Tag Archives: misdiagnosis

Mandatory reporting of diagnostic errors: “Not the right time?”

27 Sep

by Carolyn Thomas    @HeartSisters

I can’t be 100% certain, but I’m betting my next squirt of nitro spray that the Emergency Department physician who misdiagnosed me with acid reflux and sent me home despite my textbook heart attack symptoms (central chest pain, nausea, sweating and pain down my left arm) did NOT voluntarily report his diagnostic error to his supervisor or to anybody else after I was correctly diagnosed much later by a different emergency doc. Continue reading

“It’s not your heart. It’s just _____” (insert misdiagnosis)

3 May

by Carolyn Thomas    @HeartSisters

It’s fair to say that you would not be reading these words had my heart attack not been misdiagnosed with a cheerful “You are in the right demographic for acid reflux!”  Had I been correctly diagnosed, admitted and appropriately treated during that first trip to the Emergency Department, I would likely never have started this blog in 2009. Nor would I be still writing years later about female heart patients being misdiagnosed in mid-heart attack.

We know that women continue to be under-diagnosed – and then under-treated even when appropriately diagnosed – compared to men presenting with cardiac symptoms.  In fact, as reported in the New England Journal of Medicine, female heart patients in their 50s and younger are seven times more likely to be misdiagnosed than our male counterparts.(1)

Here’s my latest round of true tales from women whose cardiovascular disease is still being missed:    Continue reading

Cardiac gender bias: we need less TALK and more WALK

23 Mar

by Carolyn Thomas  ♥  @HeartSisters

News flash! Yet another new cardiac study from yet another group of respected researchers has been published in yet another medical journal suggesting that (…wait for it!) women receive poorer care during a heart attack compared to our male counterparts.(1)

As my irreverent Mayo Clinic heart sister and heart attack survivor Laura Haywood-Cory from North Carolina once observed in response to a 2011 Heart Sisters post:

“We really don’t need yet another study that basically comes down to: Sucks to be female. Better luck next life!’, do we?”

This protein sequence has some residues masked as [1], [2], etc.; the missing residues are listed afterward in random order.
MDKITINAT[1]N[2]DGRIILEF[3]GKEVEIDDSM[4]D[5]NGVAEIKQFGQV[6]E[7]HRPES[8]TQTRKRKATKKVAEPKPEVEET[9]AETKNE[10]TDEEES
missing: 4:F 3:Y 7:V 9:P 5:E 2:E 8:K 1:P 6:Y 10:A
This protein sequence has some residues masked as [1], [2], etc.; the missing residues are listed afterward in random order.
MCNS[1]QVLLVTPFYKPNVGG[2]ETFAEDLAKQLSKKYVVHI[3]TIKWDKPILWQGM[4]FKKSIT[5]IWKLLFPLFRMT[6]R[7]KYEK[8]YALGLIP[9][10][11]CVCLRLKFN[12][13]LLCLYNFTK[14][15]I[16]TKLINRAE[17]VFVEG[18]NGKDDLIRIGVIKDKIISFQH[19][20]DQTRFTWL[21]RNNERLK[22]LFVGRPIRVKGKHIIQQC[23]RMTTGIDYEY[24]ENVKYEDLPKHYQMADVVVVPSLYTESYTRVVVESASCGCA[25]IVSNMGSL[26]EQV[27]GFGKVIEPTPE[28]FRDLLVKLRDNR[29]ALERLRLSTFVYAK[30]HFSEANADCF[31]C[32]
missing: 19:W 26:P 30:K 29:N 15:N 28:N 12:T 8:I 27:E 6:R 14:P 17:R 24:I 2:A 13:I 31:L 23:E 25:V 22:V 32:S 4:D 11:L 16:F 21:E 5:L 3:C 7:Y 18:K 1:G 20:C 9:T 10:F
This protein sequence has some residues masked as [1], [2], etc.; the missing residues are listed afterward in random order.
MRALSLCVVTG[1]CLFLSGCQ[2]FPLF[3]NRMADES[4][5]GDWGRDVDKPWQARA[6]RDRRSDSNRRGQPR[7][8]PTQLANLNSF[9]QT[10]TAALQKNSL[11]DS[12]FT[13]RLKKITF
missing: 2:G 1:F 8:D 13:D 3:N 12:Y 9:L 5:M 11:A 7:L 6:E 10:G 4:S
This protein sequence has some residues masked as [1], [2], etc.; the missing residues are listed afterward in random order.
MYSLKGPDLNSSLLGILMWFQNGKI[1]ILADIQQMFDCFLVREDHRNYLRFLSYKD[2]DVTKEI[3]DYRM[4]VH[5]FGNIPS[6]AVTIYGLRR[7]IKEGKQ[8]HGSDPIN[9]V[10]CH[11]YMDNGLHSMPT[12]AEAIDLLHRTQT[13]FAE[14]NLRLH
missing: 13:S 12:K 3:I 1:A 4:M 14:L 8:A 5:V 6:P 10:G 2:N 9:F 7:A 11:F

Well, Laura – apparently we do.  Because those studies just keep on coming. Continue reading

Unconscious bias: why women don’t get the same care men do

27 Aug

by Carolyn Thomas  @HeartSisters

To the surprise of absolutely no women who have ever been misdiagnosed in mid-heart attack as I was, Dr. Mary O’Connor of Mayo Clinic claims:

Women do not always receive the same medical care as men.”

Trouble is, Dr. O’Connor didn’t make this disturbing statement five years ago.  Continue reading

When your doctor mislabels you as an “anxious female”

4 Jun

by Carolyn Thomas  @HeartSisters

Take it from me: the only thing worse than a heart attack is being misdiagnosed and sent home from hospital while you’re having it. And for women in particular, this is a tragically all-too-common reality.  Research on cardiac misdiagnoses reported in The New England Journal of Medicine(1), for example, looked at more than 10,000 heart patients (48% of them women) who had gone to their hospital Emergency Departments with chest pain or other significant heart attack symptoms. Women younger than 55 were SEVEN TIMES more likely to be misdiagnosed and turned away from the E.R. than their male counterparts.

The consequences of this reality for women were enormous: being sent home from the hospital in mid-heart attack doubled their chances of dying.

Some of the most popular cardiac misdiagnoses that heart attack survivors have told me about include physician guesses like indigestion, menopause, stress, gall bladder issues, exhaustion, pulled muscles, dehydration and more. But perhaps the most distressing misdiagnosis to trip from the lips of an Emergency Department physician is “anxiety”. This one single word is instantly both dismissive and embarrassing. And worse, to have the diagnosis of “anxious female” recorded permanently on a woman’s chart virtually guarantees a definitive psychiatric stereotype for all future medical visits.   Continue reading

How to be a “good” patient

9 Aug

by Carolyn Thomas     @HeartSisters

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Here’s how to be a “GOOD PATIENT”:

  • Get sick (preferably with a short-term acute ailment).
  • Get an appointment to see your doctor.
  • Get diagnosed.
  • Get a prescription.
  • Get better.
  • Thank your brilliant doctor.

Now, here’s how to be a “DIFFICULT PATIENT”:

  • Contract a chronic, progressive illness.
  • Go see your doctor.
  • Get diagnosed.
  • Take your meds.
  • Get diagnosed with something different. Many, many times.
  • Take your new meds.
  • Keep going back, because symptoms keep getting worse.
  • Get more tests.
  • Take different meds.
  • Get referrals to specialists. Many, many times.
  • Get more tests, more meds and more invasive medical procedures.
  • Keep going back.

You get the picture . . .

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© 2011 Carolyn Thomas  www.myheartsisters.org

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